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It has hitherto been hard to prove that any association of juvenile dinosaurs represents original behaviour rather than sedimentary accumulation, and it has been hard also to determine the ages of such juveniles. A previously described specimen, which consists of an "adult" Psittacosaurus with 34 fully articulated juveniles, turns out to be a composite: the "adult" skull probably has been added, and in any case it is below breeding age. Other juvenile-only clusters have been reported, but the best examples that likely reflect behaviour rather than sedimentary accumulation are specimens from the Early Cretaceous Lujiatun beds in NE China, which were entombed beneath pyroclastic flow deposits. A remarkable juvenile-only cluster of Psittacosaurus shows clear evidence of different ages (five 2-year olds and one 3-year old) based on bone histological analysis. These juveniles may have associated together as a close-knit, mixed-age herd either for protection, to enhance their foraging, or as putative helpers at the parental nest.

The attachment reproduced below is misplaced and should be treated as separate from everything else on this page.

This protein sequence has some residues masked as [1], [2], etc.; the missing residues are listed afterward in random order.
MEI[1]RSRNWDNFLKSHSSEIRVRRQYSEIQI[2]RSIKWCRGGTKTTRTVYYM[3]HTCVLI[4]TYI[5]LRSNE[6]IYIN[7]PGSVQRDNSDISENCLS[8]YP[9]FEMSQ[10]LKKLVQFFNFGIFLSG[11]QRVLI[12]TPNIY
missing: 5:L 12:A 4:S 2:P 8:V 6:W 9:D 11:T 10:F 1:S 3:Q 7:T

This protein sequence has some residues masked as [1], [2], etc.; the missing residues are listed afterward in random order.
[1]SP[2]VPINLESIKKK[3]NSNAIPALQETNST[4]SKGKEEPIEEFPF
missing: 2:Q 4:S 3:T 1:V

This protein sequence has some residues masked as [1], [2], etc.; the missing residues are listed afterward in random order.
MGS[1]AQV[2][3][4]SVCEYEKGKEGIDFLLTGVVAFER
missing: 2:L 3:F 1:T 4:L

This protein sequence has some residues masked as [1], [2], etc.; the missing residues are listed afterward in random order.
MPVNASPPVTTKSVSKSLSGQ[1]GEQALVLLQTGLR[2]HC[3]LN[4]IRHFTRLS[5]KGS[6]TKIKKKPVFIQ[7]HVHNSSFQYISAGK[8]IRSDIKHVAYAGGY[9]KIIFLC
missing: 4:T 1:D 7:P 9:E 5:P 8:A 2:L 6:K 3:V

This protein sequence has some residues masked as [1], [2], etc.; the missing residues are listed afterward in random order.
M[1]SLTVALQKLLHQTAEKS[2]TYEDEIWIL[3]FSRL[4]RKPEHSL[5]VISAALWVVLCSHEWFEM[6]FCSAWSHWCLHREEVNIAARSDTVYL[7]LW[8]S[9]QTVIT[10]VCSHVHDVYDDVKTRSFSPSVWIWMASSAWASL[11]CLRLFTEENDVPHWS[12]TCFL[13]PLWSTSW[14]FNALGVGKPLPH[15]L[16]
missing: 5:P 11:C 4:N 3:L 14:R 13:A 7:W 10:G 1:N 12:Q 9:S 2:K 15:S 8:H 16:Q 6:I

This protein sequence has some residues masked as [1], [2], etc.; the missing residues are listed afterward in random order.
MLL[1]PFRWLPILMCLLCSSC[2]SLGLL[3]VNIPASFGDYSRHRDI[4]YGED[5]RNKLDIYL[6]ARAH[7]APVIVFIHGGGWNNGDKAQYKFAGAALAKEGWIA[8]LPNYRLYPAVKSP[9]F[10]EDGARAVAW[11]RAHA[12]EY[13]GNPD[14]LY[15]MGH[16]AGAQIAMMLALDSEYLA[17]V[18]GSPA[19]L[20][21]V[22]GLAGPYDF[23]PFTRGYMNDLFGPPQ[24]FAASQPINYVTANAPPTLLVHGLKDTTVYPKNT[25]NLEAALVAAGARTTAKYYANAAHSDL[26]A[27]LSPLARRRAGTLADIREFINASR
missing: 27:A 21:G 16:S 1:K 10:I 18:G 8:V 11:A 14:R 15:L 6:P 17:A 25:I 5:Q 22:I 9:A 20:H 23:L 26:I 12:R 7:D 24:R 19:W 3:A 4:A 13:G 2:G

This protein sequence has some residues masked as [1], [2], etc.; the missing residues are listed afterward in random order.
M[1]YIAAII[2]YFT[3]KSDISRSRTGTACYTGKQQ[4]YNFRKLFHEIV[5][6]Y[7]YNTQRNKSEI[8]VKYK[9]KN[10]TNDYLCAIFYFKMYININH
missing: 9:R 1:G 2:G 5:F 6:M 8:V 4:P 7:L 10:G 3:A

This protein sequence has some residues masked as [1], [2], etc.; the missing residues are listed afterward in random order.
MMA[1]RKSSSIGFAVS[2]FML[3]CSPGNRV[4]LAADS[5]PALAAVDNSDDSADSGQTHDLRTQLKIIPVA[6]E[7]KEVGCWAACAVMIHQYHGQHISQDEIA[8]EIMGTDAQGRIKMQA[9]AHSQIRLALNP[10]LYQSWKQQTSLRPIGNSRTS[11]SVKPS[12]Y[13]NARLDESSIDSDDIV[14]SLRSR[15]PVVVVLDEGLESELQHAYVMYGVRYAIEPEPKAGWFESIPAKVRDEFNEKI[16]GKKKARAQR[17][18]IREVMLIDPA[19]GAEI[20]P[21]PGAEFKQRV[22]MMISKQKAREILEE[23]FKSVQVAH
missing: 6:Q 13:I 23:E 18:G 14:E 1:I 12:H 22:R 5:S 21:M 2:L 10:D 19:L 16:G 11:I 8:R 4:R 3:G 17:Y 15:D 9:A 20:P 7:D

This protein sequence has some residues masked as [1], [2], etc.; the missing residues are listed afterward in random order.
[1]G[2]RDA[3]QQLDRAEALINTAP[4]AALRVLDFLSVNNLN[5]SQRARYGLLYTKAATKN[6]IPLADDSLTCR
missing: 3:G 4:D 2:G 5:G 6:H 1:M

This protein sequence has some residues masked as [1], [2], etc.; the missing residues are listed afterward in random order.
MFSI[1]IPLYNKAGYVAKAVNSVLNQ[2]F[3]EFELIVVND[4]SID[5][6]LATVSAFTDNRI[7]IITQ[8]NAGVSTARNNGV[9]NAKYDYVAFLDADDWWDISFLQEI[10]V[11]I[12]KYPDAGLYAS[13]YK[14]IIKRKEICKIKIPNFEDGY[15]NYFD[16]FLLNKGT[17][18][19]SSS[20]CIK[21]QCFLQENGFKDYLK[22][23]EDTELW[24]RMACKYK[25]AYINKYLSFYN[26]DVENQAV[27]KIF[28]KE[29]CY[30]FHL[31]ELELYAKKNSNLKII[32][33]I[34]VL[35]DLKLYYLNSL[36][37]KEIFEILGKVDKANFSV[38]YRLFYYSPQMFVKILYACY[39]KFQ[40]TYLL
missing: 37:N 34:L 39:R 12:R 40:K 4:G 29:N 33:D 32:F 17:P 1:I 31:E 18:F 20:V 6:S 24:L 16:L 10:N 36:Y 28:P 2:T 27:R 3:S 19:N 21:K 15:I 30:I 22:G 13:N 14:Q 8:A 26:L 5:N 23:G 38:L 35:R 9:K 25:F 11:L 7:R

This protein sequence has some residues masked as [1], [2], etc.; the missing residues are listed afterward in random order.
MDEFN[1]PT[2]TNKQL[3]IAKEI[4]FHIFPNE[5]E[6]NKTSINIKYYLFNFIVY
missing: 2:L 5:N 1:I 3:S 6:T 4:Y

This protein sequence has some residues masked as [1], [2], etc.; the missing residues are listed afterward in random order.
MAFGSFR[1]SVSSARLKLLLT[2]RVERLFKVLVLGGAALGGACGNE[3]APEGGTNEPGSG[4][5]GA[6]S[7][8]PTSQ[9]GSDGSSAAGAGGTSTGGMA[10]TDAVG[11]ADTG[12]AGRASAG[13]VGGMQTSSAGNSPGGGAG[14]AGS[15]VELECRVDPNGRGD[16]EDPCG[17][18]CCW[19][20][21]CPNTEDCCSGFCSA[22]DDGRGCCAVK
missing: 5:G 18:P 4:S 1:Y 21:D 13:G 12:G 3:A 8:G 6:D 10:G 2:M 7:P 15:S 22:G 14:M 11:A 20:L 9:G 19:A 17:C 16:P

- bone histology